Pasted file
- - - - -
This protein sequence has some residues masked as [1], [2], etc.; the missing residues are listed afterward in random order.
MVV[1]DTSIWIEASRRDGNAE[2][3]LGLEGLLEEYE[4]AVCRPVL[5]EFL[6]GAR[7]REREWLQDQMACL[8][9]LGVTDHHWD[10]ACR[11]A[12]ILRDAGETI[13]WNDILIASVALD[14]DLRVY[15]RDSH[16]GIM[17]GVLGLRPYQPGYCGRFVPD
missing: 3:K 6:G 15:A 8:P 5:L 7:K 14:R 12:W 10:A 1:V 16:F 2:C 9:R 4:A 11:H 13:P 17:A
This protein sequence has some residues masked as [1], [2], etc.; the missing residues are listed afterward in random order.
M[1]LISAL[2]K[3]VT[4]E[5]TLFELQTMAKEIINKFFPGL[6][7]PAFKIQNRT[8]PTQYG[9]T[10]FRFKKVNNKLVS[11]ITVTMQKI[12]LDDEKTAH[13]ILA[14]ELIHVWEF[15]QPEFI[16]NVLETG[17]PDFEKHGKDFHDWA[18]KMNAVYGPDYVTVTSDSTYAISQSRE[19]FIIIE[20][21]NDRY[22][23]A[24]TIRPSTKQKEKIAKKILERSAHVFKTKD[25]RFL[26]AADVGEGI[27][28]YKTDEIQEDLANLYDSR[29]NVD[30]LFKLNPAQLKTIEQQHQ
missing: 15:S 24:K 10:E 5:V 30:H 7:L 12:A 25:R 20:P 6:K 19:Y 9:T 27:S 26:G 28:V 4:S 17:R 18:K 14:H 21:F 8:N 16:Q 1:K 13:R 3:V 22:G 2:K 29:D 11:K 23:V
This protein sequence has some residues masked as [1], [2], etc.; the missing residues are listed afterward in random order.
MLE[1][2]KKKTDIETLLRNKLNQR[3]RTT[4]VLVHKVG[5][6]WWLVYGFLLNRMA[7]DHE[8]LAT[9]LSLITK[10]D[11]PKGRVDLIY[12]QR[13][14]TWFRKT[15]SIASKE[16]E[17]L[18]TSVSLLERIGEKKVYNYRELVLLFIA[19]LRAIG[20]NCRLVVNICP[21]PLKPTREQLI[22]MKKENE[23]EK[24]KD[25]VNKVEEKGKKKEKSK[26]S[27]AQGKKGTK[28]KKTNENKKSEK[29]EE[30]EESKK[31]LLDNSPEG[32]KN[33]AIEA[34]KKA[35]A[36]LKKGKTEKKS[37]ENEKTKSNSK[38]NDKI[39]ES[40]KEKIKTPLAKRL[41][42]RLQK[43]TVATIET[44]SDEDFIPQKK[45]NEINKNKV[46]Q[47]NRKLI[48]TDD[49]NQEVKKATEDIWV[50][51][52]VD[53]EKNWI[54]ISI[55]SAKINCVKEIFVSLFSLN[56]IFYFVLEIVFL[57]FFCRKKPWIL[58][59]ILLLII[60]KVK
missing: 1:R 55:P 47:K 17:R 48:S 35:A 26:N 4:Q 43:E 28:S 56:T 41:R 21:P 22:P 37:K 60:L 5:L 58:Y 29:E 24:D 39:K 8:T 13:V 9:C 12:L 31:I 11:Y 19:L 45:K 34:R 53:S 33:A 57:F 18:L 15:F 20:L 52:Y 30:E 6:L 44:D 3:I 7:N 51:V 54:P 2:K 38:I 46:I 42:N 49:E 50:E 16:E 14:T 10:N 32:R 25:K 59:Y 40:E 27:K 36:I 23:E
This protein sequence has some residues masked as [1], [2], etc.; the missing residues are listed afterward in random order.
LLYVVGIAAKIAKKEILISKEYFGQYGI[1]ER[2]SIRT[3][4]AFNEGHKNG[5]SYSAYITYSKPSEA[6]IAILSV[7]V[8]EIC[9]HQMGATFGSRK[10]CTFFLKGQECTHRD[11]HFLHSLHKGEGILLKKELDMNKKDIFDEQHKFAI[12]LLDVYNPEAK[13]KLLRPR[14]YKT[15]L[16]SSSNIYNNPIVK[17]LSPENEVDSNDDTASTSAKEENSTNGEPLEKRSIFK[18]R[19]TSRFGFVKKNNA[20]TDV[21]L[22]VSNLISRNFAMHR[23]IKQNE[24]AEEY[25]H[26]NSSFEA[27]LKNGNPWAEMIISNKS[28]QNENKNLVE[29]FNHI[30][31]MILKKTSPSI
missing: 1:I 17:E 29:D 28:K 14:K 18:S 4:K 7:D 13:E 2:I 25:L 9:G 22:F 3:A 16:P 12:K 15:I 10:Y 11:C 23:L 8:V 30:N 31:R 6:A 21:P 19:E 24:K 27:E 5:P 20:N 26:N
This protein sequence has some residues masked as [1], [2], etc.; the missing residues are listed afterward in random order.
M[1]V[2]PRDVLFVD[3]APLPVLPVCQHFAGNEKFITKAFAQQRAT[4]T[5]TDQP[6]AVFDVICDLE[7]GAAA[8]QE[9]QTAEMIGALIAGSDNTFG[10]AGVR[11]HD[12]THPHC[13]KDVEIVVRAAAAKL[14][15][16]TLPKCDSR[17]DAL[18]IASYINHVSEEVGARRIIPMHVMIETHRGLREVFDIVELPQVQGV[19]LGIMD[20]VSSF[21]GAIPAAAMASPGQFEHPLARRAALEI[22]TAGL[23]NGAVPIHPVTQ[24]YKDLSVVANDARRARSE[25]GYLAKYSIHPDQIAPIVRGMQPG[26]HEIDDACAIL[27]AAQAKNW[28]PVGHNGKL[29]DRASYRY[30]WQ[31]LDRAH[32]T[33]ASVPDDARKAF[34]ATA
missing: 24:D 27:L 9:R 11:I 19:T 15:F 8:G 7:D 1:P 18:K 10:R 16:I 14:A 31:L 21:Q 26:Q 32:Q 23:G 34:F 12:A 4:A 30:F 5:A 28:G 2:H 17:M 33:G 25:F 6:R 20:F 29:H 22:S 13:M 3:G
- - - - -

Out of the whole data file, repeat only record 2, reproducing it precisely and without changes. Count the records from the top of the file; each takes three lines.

This protein sequence has some residues masked as [1], [2], etc.; the missing residues are listed afterward in random order.
M[1]LISAL[2]K[3]VT[4]E[5]TLFELQTMAKEIINKFFPGL[6][7]PAFKIQNRT[8]PTQYG[9]T[10]FRFKKVNNKLVS[11]ITVTMQKI[12]LDDEKTAH[13]ILA[14]ELIHVWEF[15]QPEFI[16]NVLETG[17]PDFEKHGKDFHDWA[18]KMNAVYGPDYVTVTSDSTYAISQSRE[19]FIIIE[20][21]NDRY[22][23]A[24]TIRPSTKQKEKIAKKILERSAHVFKTKD[25]RFL[26]AADVGEGI[27][28]YKTDEIQEDLANLYDSR[29]NVD[30]LFKLNPAQLKTIEQQHQ
missing: 15:S 24:K 10:E 5:V 30:H 7:L 12:A 25:R 20:P 6:K 19:Y 9:T 27:S 26:G 28:V 4:S 17:R 18:K 14:H 21:F 8:N 16:Q 1:K 13:R 3:V 22:G 2:K 29:D 11:K 23:V